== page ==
There are no rules for calculating the exact amount of sonic defocus that would be best. It is an artistic issue, a matter of flavor to suit, one best left to the spirit of the moment. The QSF collects and holds your sound for a very short moment, right in front of you, before your eyes and ears to behold. It can be adjusted to hold the sound longer or shorter, more strongly or more lightly and in some way, you can even hear the shape of that sound-holding sonic bowl.

A well built studio that has that typical “dead” sound is designed to have absolutely no reflections of sound in the first 1/20th second, this applies to both the control room and the vocal booths. Following this initial short period of absolute silence, known as a “reflection free zone”, arrives a quiet, diffusive decay of sound, a backfill that dies away at a rate of 1/2 second. The QSF effect only lasts 1/30th second. Its reflection free zone is about 1/500th of a second, the time it takes for the first reflection to arrive. Then it fills the air around the talent and microphone with a plethora of reflections during the first 1/30th second.

That’s just what is so unique about the QSF acoustic space. It is not just another dead studio gobo. It is not just a portable reverb chamber, or a new sounding sonic space. It is essentially an ergosonic designed acoustic space. It recreates a natural, color-free sonic environment inside one of the most unnatural sonic environments around, a small, rectangular room. The Quick Sound Field might even be considered to mark the beginning of a new era: The Greening of Studio Acoustics.

Basic Setups

Using Corners and Walls

The Quick Sound Field and Duets

Music is not just about soloists, sometimes it’s just great to work duets. One of the more typical duets is a guitar player and a vocalist. The QSF setup for this is to locate the two talents opposite from each other and join them with an acoustic hallway. The communication is excellent. Each person hears themselves and each other so clearly that in almost no time they are locked in sync. And that’s when the symbiotic energy levels start to build. What is even better about this is when you dip a mic into the middle of that acoustic space, the mic hears just exactly what you hear and that’s the sound that goes to tape.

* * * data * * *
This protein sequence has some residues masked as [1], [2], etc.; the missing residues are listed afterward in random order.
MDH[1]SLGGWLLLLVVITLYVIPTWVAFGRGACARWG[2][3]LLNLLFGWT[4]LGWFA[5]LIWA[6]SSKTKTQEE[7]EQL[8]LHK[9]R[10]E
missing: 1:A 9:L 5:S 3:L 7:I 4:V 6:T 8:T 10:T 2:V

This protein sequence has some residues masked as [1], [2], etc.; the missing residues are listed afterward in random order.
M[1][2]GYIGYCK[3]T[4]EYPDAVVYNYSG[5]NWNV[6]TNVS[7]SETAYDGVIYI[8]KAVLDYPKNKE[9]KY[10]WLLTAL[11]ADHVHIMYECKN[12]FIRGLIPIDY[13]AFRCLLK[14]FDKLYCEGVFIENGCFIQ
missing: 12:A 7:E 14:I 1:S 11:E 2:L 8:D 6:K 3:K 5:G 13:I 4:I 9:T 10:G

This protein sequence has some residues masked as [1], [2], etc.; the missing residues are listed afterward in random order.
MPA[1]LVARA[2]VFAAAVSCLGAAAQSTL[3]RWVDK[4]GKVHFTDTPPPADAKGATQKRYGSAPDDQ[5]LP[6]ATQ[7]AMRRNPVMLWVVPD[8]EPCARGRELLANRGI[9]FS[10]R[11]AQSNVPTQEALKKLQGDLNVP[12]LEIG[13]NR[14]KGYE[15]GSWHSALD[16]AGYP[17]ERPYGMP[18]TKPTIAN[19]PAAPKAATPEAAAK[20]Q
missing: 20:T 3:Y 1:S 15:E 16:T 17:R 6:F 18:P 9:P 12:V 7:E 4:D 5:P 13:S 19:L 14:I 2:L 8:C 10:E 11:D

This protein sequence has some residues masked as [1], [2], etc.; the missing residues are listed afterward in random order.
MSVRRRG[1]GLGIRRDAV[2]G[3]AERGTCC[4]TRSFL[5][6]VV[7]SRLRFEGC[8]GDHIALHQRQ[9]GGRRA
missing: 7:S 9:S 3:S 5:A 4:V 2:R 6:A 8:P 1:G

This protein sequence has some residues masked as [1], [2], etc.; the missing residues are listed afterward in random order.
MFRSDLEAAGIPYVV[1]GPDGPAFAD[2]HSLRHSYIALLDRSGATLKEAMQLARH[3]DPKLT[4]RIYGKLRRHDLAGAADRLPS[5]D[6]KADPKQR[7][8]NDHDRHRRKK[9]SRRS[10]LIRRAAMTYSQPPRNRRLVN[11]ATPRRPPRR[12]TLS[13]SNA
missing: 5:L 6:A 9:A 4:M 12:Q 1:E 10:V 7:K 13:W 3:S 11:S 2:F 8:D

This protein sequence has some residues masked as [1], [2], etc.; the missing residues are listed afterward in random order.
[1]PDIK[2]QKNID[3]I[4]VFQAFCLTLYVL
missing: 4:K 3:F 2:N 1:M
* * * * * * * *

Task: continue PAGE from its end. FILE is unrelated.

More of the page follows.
QSF in the Live Room

A vocalist can use the StudioTraps to generate real-time acoustic effects. The foley artist needs to be able to create a variety of acoustic spaces quickly. Dubbing artists have to work in an acoustic space that simulates the original space. Voiceover workers need their acoustic to match that of the original as do people doing dialog insertion. Music is not just about soloists, sometimes it’s just great to work duets. One of the more typical duets is a guitar player and a vocalist. The QSF setup for this is to locate the two talents opposite from each other and join them with an acoustic hallway. The communication is excellent. Each person hears themselves and each other so clearly that in almost no time they are locked in sync. And that’s when the symbiotic energy levels start to build. What is even better about this is when you dip a mic into the middle of that acoustic space, the mic hears just exactly what you hear and that’s the sound that goes to tape.

Orchestra Notes: Solving Ensemble Woes and Horn Rivalries

Often in recording sessions, the orchestra gets pushed up against a wall. People and mics along the wall hear each other too loudly; they get almost a hallway effect. Adding StudioTraps on 3 foot centers alongside the wall, with the reflectors facing outward, eliminates this hallway effect and provides just enough bandwidth of bass absorption and treble diffusion to soften the wall.

Mixing the Sound: QSF in the AttackWall

Often in recording sessions, the orchestra gets pushed up against a wall. People and mics along the wall hear each other too loudly; they get almost a hallway effect. Adding StudioTraps on 3 foot centers alongside the wall, with the reflectors facing outward, eliminates this hallway effect and provides just enough bandwidth of bass absorption and treble diffusion to soften the wall.